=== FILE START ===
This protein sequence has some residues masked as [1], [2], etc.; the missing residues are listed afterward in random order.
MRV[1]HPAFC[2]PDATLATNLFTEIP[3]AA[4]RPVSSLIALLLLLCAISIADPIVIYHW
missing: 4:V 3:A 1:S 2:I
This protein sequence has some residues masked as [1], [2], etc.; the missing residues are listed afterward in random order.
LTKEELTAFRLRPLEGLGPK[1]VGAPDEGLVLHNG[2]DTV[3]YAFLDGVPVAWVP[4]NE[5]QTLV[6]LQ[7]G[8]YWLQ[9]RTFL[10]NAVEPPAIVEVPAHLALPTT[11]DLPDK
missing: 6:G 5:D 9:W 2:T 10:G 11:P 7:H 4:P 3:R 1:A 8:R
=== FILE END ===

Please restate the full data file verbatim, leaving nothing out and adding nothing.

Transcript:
This protein sequence has some residues masked as [1], [2], etc.; the missing residues are listed afterward in random order.
MRV[1]HPAFC[2]PDATLATNLFTEIP[3]AA[4]RPVSSLIALLLLLCAISIADPIVIYHW
missing: 4:V 3:A 1:S 2:I
This protein sequence has some residues masked as [1], [2], etc.; the missing residues are listed afterward in random order.
LTKEELTAFRLRPLEGLGPK[1]VGAPDEGLVLHNG[2]DTV[3]YAFLDGVPVAWVP[4]NE[5]QTLV[6]LQ[7]G[8]YWLQ[9]RTFL[10]NAVEPPAIVEVPAHLALPTT[11]DLPDK
missing: 6:G 5:D 9:W 2:T 10:G 11:P 7:H 4:P 3:R 1:A 8:R